Utah is at the heart of many recent environmental debates, ranging from national parks and water to land use and air quality. These crucial issues can seem impossibly complex, and finding solutions requires collaboration and creativity. Here are just two of many researchers exploring these topics from different perspectives.
A cultural perspective: The data is available. And brilliant minds are working tirelessly to create solutions to big environmental questions. So why is change so hard? Why isn’t adoption of environmental solutions more widespread?
Oftentimes the real barrier to change is related to culture, says Jeff McCarthy, the director of environmental humanities at the U. Approaching climate change from just the hard sciences isn’t enough, he says. Instead, we also need to view it through the lenses of aesthetics, religion, history, and literature to create more effective solutions and have a wider adoption of those solutions.
And that’s where environmental humanities come in. “We have bigger storms, more heat, rising oceans,” says McCarthy—and the environmental humanities look at what these challenges mean to people who live on coastlines, or who rely on irrigation water for farming, or those who will be displaced from their homes by the changing climate. And the U is a leader in this field, he says. Students from the environmental humanities go on to work in journalism, academics, and nonprofits, and are helping communities learn to adapt to changing climates.
“These are crucial issues happening right here, and it’s all the more important that we approach these issues from as many perspectives as possible.”
A chemist’s point of view: It may not be immediately intuitive for a chemistry professor to be focused on improving the environment. But Luisa Whittaker-Brooks, an assistant professor of chemistry at the U, is doing just that by training the next generation of researchers to create new materials to improve renewable energy and use fewer resources.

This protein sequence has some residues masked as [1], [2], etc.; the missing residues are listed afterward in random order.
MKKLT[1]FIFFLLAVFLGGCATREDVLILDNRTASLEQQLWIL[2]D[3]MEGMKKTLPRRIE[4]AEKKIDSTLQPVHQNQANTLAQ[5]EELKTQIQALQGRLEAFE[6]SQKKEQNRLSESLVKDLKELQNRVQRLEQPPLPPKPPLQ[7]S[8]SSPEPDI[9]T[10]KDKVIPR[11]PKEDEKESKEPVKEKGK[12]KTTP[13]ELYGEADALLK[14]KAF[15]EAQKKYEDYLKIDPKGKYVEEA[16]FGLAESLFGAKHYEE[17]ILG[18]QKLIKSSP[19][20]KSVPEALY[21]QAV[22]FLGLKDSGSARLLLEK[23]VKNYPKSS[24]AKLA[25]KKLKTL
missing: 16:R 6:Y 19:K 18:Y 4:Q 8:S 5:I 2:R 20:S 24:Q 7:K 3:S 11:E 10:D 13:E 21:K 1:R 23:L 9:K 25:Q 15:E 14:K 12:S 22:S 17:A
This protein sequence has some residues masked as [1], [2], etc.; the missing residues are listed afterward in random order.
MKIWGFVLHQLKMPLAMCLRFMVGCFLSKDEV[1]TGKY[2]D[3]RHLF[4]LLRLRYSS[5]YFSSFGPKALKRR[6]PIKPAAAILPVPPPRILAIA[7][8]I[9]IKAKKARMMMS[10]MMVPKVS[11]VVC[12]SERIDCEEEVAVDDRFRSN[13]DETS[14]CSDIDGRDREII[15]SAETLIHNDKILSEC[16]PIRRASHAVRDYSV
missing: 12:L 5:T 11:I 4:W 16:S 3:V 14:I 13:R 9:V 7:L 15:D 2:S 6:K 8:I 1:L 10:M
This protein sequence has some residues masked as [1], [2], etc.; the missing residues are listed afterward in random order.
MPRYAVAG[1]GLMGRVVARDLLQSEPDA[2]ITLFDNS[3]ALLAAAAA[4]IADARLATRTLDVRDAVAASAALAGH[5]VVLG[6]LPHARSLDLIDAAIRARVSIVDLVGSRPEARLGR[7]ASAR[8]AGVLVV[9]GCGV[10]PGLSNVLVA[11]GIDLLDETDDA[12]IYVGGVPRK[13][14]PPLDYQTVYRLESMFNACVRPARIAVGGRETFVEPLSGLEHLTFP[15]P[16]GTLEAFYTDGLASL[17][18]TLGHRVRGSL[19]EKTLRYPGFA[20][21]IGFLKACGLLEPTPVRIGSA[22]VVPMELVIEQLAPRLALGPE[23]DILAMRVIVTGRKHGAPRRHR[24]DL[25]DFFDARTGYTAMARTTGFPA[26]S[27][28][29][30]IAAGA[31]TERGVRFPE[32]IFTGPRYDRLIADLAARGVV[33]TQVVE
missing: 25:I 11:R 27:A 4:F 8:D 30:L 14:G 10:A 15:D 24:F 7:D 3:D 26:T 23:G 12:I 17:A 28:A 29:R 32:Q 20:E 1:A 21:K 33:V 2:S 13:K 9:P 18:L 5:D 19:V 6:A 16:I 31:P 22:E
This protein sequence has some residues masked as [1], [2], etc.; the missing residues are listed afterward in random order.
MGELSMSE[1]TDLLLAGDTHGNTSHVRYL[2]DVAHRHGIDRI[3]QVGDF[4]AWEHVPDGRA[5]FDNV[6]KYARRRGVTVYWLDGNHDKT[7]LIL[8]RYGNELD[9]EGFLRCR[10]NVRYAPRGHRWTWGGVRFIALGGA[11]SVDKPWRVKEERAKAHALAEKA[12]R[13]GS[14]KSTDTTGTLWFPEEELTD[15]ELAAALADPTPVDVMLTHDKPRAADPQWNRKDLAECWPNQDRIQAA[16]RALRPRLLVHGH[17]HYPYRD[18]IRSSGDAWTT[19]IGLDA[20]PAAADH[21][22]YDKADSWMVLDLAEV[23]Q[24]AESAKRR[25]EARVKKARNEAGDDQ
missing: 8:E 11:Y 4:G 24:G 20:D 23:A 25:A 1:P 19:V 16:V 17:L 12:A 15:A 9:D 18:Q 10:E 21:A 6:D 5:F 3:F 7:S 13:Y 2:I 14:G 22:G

“Scientists used to just think about solving problems at a fundamental level, and then engineers would make devices. But that’s not how it works anymore. Now it’s blended,” Whittaker-Brooks says. And at the U, students and faculty frequently collaborate across departments. “We have this interdisciplinary network where we can address a problem from different perspectives.”
Passionate about the environment, Whittaker- Brooks hopes to inspire a new generation of critical thinkers and scientists to help address climate change. Her passion is fueled from her experiences growing up in Panama, where she saw a growing population stress already taxed natural resources. That’s one of the benefits to bettering our environment, she says: it doesn’t just benefit a single group of people—it helps the whole world.
“When our students leave, they have the know-how to proactively change people’s mindsets about the environment.”